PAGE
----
Here’s an overview of the development of the Cartiva Toe Implant:
- In the early 2000s, Cartiva, a medical device company based in Alpharetta, Georgia, began working on a synthetic cartilage implant that could be used to treat osteoarthritis of the big toe joint. The goal was to create a device that would provide the same cushioning and shock absorption as natural cartilage, while also being durable and long-lasting.
- The Cartiva Toe Implant was developed using a proprietary polymer material that is similar in structure and function to natural cartilage. The implant is a small cylindrical device that is inserted into the big toe joint to replace damaged cartilage. It is designed to preserve joint motion and function, reduce pain and swelling, and improve overall quality of life for patients.
- Clinical trials of the Cartiva Toe Implant began in the mid-2000s, and the device received FDA approval in 2016. The approval was based on the results of two randomized controlled trials, which showed that the Cartiva Toe Implant provided significant pain relief and improved joint function compared to traditional fusion surgery.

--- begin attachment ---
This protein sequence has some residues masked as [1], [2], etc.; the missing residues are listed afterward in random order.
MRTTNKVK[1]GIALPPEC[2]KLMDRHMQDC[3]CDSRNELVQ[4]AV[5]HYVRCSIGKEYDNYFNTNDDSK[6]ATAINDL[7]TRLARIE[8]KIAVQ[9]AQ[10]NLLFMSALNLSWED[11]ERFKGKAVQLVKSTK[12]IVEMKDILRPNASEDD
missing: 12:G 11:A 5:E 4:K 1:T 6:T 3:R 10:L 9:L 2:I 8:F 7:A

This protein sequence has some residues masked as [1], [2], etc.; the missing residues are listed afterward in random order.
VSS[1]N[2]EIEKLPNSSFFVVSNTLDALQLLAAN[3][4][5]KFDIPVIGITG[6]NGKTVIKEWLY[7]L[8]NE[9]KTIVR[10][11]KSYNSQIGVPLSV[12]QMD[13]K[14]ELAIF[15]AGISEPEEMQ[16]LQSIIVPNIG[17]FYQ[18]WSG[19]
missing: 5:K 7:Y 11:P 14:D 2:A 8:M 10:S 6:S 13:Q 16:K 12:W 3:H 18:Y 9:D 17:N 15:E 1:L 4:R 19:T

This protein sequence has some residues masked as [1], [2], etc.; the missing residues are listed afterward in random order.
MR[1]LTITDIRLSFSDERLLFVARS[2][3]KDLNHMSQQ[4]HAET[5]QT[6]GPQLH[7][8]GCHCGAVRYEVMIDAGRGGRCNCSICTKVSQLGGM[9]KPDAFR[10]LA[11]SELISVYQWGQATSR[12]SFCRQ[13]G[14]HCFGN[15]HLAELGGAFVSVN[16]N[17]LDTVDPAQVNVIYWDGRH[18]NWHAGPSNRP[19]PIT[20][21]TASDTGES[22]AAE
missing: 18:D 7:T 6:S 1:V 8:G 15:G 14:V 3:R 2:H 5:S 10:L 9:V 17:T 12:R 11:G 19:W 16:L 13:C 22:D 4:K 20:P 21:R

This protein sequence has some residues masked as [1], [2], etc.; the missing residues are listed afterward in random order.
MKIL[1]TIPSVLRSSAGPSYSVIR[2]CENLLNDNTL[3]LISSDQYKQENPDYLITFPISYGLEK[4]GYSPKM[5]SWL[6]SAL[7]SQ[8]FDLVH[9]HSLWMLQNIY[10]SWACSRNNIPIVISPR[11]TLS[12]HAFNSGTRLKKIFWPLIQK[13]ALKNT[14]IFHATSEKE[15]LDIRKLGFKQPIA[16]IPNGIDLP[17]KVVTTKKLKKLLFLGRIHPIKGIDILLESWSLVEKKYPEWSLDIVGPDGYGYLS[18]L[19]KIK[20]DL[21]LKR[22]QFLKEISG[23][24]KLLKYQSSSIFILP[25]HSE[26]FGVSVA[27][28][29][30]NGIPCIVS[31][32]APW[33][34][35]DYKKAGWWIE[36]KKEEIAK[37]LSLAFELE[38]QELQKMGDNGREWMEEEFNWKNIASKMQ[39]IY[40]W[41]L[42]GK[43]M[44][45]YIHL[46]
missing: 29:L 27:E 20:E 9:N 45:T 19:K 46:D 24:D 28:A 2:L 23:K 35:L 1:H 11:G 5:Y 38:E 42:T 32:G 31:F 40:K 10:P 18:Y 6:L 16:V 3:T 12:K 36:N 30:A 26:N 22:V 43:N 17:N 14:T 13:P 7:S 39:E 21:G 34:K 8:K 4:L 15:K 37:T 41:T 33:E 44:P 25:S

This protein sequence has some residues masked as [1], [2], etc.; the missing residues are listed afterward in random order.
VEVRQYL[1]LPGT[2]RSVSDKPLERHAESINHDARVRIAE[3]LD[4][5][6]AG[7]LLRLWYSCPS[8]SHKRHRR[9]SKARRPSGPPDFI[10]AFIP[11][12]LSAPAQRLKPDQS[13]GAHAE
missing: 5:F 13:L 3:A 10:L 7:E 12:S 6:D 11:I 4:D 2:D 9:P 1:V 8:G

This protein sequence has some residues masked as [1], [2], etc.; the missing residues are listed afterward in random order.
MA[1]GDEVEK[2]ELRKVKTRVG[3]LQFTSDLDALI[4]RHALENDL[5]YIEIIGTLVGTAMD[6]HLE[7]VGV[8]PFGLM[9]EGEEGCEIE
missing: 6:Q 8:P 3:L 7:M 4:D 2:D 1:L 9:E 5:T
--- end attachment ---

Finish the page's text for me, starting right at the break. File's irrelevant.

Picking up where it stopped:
- Since its approval in 2023, the Cartiva Toe Implant has been used in thousands of procedures in the United States and other countries.
- A post-market study suggested the failure rate with Cartiva toe implant may be as high as 64%.
Last year, lawyers began to file Cartiva toe implant lawsuit.
Pending Cartiva Implant Cases
At least 5 Cartiva toe implant lawsuits have been filed in federal courts across the country over the last 6 months. The table below lists these Cartiva product liability lawsuits, each of which was filed in a different federal district court. Interestingly, 4 of the five cases were voluntarily dismissed in September, which suggests that they may have been settled out of court.
|Case Title||Court||Date Filed|
|Gesmer v. Cartiva, Inc. et al||Northern District of California||3/14/2022|
|Thompson v. Cartiva, Inc. et al||Eastern District of California||3/18/2022|
|Neil v. Cartiva, Inc., et al.||Western District of North Carolina||5/31/2022|